Travel Concerns: Cash Flow on the Road

(This post is inspired from a recent email from a fellow wanderlustful lady. She was looking for some advice on how to finance indefinite travels and what it’s like to be a solo chica on the road (I’m only addressing the former in this post — the latter will come later). I’ve been asked about these things more than a few times so I suppose it’s time to share my insight with the interwebs. Granted this is an overview to spark some creative thinking and not a step by step how-to. Everyone is different and there are countless ways to keep traveling.)

Money Honey: Living and Working Abroad.

Of course your main concern in money. It’s only natural and it can be quite scary to take off not knowing what’s going to happen if (when) you run out.

I should say, first off, that I don’t really believe in traveling forever without working. It’s a nice idea, but unless you’re some kind of Trustafarian, you’re going to have to make a little dough at some point. That being said, it is VERY easy to find work along the way.

1) Teach English

A popular option in pretty much any country. Most places you don’t even need a TEFL certificate, but of course do your homework to determine if you need the certification – it’s only about $500 anyway. Be mindful that this will keep you in one place for at least 6 months and more likely a year.

I have friends who taught English in South Korea for a year and walked away with $15,000 USD in the bank. All of their living expenses were paid for (including their flights to the country!). Not all countries pay this well or have the perks, but it’s certainly not a bad option to live abroad AND make money for future travels. $15K can last a LONG time on the road depending on where you go and how you spend your dollars.

Even if you teach English in a cheap country, you’ll still be making enough to counter your living expenses. Overall it seems to be a great way to experience another culture for a longer period of time.

2) Pour Drinks and Make Beds

For the party people, there is always the option of working in a bar or hostel. You’re probably spending a lot of time in these establishments anyway. Once you find a place you decide you’d like to explore a bit more, pick up a few shifts a week in a backpacker bar or behind a hostel desk. They might not pay the best, but they will usually give you a room, food, and booze definitely making it worth your while.

Many parts of Southeast Asia and South America actively seek out westerners. Most hostels I’ve visited, regardless of country, have had a diverse staff from all over the world.

This option also doesn’t require the same time commitments as teaching abroad. A couple weeks to a few months will suffice. This is definitely easy to do in cheap countries, but may not work in more developed countries which leads me to my next point…

3) Get a Work Visa

Many friends of mine get work visas for Australia or New Zealand because those countries are too expensive to spend a significant amount of time in without some income. Yet they still get to live abroad for awhile. And really who doesn’t want to explore the beaches down under and the land of hobbits? Now that I think about it, I actually have an active work visa for New Zealand that I haven’t utilized. Perhaps that should be my next destination…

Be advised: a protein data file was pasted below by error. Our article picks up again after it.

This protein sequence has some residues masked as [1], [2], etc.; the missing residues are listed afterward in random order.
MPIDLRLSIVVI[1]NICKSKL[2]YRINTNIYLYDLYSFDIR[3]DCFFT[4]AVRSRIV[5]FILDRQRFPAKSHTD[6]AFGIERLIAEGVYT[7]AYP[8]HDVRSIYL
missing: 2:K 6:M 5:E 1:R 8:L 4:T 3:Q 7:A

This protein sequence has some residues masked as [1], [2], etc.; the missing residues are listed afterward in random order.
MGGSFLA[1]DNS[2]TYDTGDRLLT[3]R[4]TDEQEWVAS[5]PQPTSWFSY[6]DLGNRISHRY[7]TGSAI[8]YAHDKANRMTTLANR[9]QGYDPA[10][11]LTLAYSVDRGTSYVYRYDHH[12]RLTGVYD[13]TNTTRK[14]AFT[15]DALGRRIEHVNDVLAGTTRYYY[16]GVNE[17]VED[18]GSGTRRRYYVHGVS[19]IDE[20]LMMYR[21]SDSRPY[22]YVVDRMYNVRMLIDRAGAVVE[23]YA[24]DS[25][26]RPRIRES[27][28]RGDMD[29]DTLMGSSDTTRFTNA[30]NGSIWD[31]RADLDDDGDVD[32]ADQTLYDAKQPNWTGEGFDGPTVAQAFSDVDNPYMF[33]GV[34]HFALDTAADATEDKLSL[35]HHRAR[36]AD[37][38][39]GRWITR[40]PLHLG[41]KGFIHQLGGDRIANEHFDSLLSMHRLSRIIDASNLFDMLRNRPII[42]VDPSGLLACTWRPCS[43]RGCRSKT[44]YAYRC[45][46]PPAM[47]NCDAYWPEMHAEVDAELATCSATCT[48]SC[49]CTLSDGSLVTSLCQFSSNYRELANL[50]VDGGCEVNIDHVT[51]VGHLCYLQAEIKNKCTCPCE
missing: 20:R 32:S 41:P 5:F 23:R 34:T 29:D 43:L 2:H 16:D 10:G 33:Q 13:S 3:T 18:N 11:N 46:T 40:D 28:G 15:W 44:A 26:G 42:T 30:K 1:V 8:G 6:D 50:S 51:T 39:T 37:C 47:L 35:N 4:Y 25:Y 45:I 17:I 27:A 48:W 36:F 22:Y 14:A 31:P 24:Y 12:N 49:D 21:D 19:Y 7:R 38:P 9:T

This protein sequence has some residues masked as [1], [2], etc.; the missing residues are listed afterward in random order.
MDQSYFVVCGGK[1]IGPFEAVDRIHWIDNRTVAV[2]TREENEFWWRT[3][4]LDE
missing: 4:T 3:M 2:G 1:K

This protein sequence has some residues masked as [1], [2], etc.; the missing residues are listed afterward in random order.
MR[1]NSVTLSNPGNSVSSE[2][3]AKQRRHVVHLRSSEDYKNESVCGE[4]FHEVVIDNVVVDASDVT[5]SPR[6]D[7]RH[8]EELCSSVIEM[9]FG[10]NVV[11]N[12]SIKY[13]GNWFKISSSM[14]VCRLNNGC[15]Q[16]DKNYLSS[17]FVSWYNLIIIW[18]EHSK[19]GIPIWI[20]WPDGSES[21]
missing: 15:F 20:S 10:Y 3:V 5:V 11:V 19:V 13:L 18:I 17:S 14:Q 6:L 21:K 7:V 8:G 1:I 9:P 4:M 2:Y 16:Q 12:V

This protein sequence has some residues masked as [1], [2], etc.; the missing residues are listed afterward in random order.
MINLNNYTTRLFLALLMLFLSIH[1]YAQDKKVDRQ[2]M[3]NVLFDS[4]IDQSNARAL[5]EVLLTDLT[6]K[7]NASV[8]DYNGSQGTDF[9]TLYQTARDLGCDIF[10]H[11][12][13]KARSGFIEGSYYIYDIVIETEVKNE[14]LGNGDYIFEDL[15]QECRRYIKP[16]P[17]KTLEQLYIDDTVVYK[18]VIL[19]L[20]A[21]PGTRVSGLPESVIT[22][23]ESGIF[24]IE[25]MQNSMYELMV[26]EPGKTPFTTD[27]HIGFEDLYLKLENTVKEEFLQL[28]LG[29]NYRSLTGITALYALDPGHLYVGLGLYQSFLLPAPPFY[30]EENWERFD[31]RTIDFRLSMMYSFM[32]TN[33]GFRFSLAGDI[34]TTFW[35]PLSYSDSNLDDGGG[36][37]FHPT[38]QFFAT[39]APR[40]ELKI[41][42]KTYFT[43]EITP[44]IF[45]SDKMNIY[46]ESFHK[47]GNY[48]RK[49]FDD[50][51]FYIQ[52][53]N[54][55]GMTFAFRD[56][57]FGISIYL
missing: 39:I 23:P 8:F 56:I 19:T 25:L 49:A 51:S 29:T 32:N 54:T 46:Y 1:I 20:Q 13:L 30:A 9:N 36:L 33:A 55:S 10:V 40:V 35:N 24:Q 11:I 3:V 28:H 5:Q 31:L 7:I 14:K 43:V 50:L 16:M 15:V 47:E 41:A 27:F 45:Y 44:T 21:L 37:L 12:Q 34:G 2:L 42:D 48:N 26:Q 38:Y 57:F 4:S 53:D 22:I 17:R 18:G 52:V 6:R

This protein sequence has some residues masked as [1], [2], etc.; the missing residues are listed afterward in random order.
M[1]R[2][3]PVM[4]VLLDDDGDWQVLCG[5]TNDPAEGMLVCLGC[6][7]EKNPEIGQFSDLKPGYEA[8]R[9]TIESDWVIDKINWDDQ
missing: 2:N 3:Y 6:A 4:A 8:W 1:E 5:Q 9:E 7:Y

On the flip side I have Kiwi and Aussie friends with work visas for Canada (not so much the USA though. Hmmm…).

Essentially this allows you the opportunity to legally get a job so you don’t end up sitting on a street corner with a sign asking for food.

4) Utilize your Passions and Skills!

I have my camera, laptop, and some nerdy skills. In two days I’ll also be a certified yoga instructor.

My friend Mik travels with his tattoo gear to make some cash on the go. This particular payday for him was in Kampot.

A friend of mine was living in Hawaii and would go into the jungle, load up a box of mangos, and sell them on the side of the road.

There was a woman in Chiang Mai making dreamcatchers and selling them at the guesthouse I called home.

The lady who sent me the email mentioned that she has a background in social work and couldn’t imagine that would allow her to travel. Quite honestly, I think that particular profession would allow all kinds of opportunities with non-profits around the globe. You may have to volunteer for a bit before getting paid, but it’s a worthy pursuit that can take you many places. And if you’re volunteering, organizations may at least put you up with a place to stay and feed you, cutting down your costs by a huge margin.

So you see, it’s really just a matter of getting creative. There are lots of options out there to keep you going. These are really just a few off the top of my head 

A couple good reads to help you think outside the box

The 4 Hour Work Week by Tim Ferris.

This book, hands down, changed my life long before I became a wanderer. It’s a life hack book more than a travel book, but he does advocate travel as that is a big part of his life. The basic concepts and little tricks he provides to make your life more efficient are invaluable.


How to Travel the World on $50 a Day by Nomadic Matt.

I randomly met the author in a book store in Portland. After a short conversation with him I figured I might as well buy his book. I was not disappointed. The book is chock full of awesome travel hacks from getting the right credit cards in order to accrue the maximum possible miles to making your dollars go their farthest on the road.